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  5. The Blues Brothers (1980)

    My music teacher showed this to me in junior school (ironically, a Catholic school) and in the intervening years when all my friends were getting into Star Wars, Spider-man, etc, I secretly just wanted to be a Blues Brother. I mean when I was older and learnt that everyone on the production was basically running on a coke buzz... it kind of shattered the sanctimonious reverence I had for the movie, but goddamn, it is a cracking movie that I love dearly. Should also point out that my music teacher also screened Sister Act for our class... seriously, any movie that vaguely related to music in a Catholic school was fair game for this teacher.

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    1. 'Do you have Miss Piggy' makes me giggle every single time

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  6. Airplane! (1980)

    Isn't this Doug's favourite movie? Where is Doug btw? Busking on a LA corner, I assume.

    This movie is packed to the teeth with jokes. Obvious, ridiculous, painfully dumb, jokes. But it's just none stop. "The white zone is for load and unloading passengers only. There is no stopping in the white zone."

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    2. Also watched The Ice Pirates (1984) catching up for Sci-fi day. My goodness! This movie is a ton of fun! Why hadn't I heard of this before...The bumbling robots are great.
      Thanks to Brent Petersen for the solid recommend.

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    3. This is a movie I can't help but quote, the amount of times I have just said 'I had the lasagna'.

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  7. Beetlejuice (1988)

    I have not seen this movie since I was maybe 12. But it still felt so familiar that I could run through the dialogue as it played. I watched that many times growing up.

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    1. I think that's my pick for tonight!

      Would highly recommend Used Cars for anyone who hasn't seen it - one of my free-space favourites from earlier this month (as rec'd by Riske - oooh new column? "Rec'd by Riske"?).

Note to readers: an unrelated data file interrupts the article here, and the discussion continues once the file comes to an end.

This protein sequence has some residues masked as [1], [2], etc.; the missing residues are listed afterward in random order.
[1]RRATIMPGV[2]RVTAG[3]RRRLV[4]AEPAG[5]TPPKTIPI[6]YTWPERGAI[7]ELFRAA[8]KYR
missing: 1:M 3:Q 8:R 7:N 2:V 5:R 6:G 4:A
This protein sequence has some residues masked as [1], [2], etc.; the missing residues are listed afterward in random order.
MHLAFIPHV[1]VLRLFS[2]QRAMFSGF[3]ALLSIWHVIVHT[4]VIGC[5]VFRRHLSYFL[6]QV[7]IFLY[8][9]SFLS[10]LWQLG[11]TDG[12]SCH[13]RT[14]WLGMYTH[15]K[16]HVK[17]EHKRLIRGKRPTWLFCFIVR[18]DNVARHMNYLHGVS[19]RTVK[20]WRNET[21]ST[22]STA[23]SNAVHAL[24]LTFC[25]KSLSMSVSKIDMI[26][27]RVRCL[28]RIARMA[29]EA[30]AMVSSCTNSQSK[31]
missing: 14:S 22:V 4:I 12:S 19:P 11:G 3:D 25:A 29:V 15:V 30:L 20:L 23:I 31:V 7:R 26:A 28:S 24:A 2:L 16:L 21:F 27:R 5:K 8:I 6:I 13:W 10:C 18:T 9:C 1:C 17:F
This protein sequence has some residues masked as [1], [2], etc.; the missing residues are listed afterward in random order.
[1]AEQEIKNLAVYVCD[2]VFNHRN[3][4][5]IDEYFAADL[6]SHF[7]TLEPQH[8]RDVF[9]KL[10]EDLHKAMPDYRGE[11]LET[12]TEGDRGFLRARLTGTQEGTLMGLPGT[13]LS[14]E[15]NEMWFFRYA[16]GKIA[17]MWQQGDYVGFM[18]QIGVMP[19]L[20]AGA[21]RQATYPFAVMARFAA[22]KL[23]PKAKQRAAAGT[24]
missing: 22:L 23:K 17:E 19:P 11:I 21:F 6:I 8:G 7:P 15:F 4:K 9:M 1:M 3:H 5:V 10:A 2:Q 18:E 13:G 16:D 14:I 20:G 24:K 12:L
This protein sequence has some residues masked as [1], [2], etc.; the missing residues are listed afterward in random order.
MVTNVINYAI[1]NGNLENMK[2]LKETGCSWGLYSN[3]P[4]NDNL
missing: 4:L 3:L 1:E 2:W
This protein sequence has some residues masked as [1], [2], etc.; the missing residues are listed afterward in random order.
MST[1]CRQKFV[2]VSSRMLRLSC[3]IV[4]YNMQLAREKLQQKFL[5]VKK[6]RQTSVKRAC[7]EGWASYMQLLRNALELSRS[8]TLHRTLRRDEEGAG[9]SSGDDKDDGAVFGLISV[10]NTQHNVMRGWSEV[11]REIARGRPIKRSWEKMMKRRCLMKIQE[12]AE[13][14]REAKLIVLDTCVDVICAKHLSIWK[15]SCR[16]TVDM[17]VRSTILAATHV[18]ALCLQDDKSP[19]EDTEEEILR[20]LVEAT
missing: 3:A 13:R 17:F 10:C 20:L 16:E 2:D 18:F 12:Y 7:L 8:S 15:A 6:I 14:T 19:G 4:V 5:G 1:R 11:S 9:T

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  8. Meatballs (1979, dir. Ivan Reitman)
    Meatballs Part II (1984, dir. Ken Wiederhorn)
    Meatballs III: Summer Job (1986, dir. George Mendeluk)
    Meatballs 4: To the Rescue (1992, dir. Bob Logan)
    The original Meatballs has been a significant hole on my movie resume that I keep forgetting to deal with, so I figured this was a good opp to wipe out the whole thing. What a weird franchise. 1 & 2 = kids movies, 3 & 4 = T&A. Only the first two are set at legit camps; part 3's at a damn bar, and 4's at some kind of water skiing retreat. It's one of those franchises where each installment is about twice as bad as the one before it. 1 is okay, just Bill Murray ad-libbing around a bunch of kids. 2 takes a huge nose dive into stupidity; as soon as the flying saucer showed up, I thought things would get awesome, but they only got worse. 3 has the ghost of a porn star trying to get nerdy Patrick Dempsey laid and bikers on jetskis, and 4 is physically painful to get through thanks to its deluded, abusive insistence that Corey Feldman is cool, funny, and sexy. He unironically is allowed to do his Michael Jackson dance moves, and makes every lame reference you can think of ("Cars? We don't need no stinkin' cars!") Jack Nance is in this. :( So is the boyfriend from Pumpkinhead II and Return of the Living Dead III. The last word spoken in the movie is "Goonies".

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    1. Yikes. Although Ken Wiederhorn's short filmography is pretty damn great, including this which just jumped to my must see list! http://www.imdb.com/title/tt0107147/?ref_=nm_flmg_dr_2

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  9. All the Colours Of The Dark (1972) for Italian Horror day

    I instantly perked up when I saw Edwige Fenech in the opening credits. The dubbing, which doesn't bother me usually, was terrible in this. There was a young teenage boy dubbed over by a deep man voice.

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    1. It is hard to go wrong with Sergio Martino's films from the early 1970s.

      I find that it is always better to have the option of an Italian track with these kind of films. Bad dubbing can ruin a viewing experience.

      Do you think Edwige Fenech is too much the damsel in distress here? I remember that aspect of her role in this film being more heavy-handed than usual, but I could also be thinking of another of her giallo roles. It has been a while since I watched those.